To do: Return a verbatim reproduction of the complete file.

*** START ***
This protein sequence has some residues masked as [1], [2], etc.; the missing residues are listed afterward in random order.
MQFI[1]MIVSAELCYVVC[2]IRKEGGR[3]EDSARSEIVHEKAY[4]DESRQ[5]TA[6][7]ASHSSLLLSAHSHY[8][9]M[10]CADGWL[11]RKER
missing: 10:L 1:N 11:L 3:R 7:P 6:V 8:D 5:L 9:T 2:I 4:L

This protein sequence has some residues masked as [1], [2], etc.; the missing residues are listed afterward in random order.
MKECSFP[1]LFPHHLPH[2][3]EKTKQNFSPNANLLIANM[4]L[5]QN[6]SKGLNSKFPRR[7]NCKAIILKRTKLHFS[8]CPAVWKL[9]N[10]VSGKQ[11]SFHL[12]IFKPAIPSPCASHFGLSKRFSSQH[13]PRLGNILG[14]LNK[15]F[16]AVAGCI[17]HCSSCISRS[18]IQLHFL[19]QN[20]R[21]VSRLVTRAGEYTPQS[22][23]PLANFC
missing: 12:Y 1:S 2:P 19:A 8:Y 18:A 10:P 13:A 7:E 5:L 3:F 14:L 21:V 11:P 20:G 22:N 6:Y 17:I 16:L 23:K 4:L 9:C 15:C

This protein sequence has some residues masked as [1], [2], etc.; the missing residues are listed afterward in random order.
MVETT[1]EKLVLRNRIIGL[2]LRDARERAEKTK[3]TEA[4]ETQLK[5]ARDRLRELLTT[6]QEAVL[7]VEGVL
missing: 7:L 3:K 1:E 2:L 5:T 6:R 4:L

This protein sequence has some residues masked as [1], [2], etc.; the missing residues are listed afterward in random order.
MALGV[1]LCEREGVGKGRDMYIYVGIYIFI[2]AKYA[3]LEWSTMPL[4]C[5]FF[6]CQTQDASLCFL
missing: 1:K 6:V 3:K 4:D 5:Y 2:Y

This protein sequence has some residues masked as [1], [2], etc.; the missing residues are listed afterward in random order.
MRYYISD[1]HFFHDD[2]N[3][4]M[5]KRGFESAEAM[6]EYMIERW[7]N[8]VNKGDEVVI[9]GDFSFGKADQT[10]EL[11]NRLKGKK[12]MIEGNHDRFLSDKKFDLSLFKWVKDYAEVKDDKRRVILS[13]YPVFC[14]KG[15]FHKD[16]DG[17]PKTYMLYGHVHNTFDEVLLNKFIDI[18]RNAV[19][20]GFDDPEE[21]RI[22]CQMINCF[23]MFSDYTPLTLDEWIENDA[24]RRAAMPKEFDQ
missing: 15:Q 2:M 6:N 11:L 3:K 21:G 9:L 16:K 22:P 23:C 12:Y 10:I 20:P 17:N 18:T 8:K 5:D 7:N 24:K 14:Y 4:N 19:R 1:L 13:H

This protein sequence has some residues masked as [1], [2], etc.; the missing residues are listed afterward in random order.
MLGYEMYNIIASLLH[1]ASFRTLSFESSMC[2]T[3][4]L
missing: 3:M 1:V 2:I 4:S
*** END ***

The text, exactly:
This protein sequence has some residues masked as [1], [2], etc.; the missing residues are listed afterward in random order.
MQFI[1]MIVSAELCYVVC[2]IRKEGGR[3]EDSARSEIVHEKAY[4]DESRQ[5]TA[6][7]ASHSSLLLSAHSHY[8][9]M[10]CADGWL[11]RKER
missing: 10:L 1:N 11:L 3:R 7:P 6:V 8:D 5:L 9:T 2:I 4:L

This protein sequence has some residues masked as [1], [2], etc.; the missing residues are listed afterward in random order.
MKECSFP[1]LFPHHLPH[2][3]EKTKQNFSPNANLLIANM[4]L[5]QN[6]SKGLNSKFPRR[7]NCKAIILKRTKLHFS[8]CPAVWKL[9]N[10]VSGKQ[11]SFHL[12]IFKPAIPSPCASHFGLSKRFSSQH[13]PRLGNILG[14]LNK[15]F[16]AVAGCI[17]HCSSCISRS[18]IQLHFL[19]QN[20]R[21]VSRLVTRAGEYTPQS[22][23]PLANFC
missing: 12:Y 1:S 2:P 19:A 8:Y 18:A 10:P 13:A 7:E 5:L 3:F 14:L 21:V 11:P 20:G 22:N 6:Y 17:I 16:L 23:K 4:L 9:C 15:C

This protein sequence has some residues masked as [1], [2], etc.; the missing residues are listed afterward in random order.
MVETT[1]EKLVLRNRIIGL[2]LRDARERAEKTK[3]TEA[4]ETQLK[5]ARDRLRELLTT[6]QEAVL[7]VEGVL
missing: 7:L 3:K 1:E 2:L 5:T 6:R 4:L

This protein sequence has some residues masked as [1], [2], etc.; the missing residues are listed afterward in random order.
MALGV[1]LCEREGVGKGRDMYIYVGIYIFI[2]AKYA[3]LEWSTMPL[4]C[5]FF[6]CQTQDASLCFL
missing: 1:K 6:V 3:K 4:D 5:Y 2:Y

This protein sequence has some residues masked as [1], [2], etc.; the missing residues are listed afterward in random order.
MRYYISD[1]HFFHDD[2]N[3][4]M[5]KRGFESAEAM[6]EYMIERW[7]N[8]VNKGDEVVI[9]GDFSFGKADQT[10]EL[11]NRLKGKK[12]MIEGNHDRFLSDKKFDLSLFKWVKDYAEVKDDKRRVILS[13]YPVFC[14]KG[15]FHKD[16]DG[17]PKTYMLYGHVHNTFDEVLLNKFIDI[18]RNAV[19][20]GFDDPEE[21]RI[22]CQMINCF[23]MFSDYTPLTLDEWIENDA[24]RRAAMPKEFDQ
missing: 15:Q 2:M 6:N 11:L 3:K 21:G 9:L 16:K 22:P 23:C 12:Y 10:I 20:P 17:N 18:T 8:K 5:D 7:N 24:K 14:Y 4:N 19:R 1:L 13:H

This protein sequence has some residues masked as [1], [2], etc.; the missing residues are listed afterward in random order.
MLGYEMYNIIASLLH[1]ASFRTLSFESSMC[2]T[3][4]L
missing: 3:M 1:V 2:I 4:S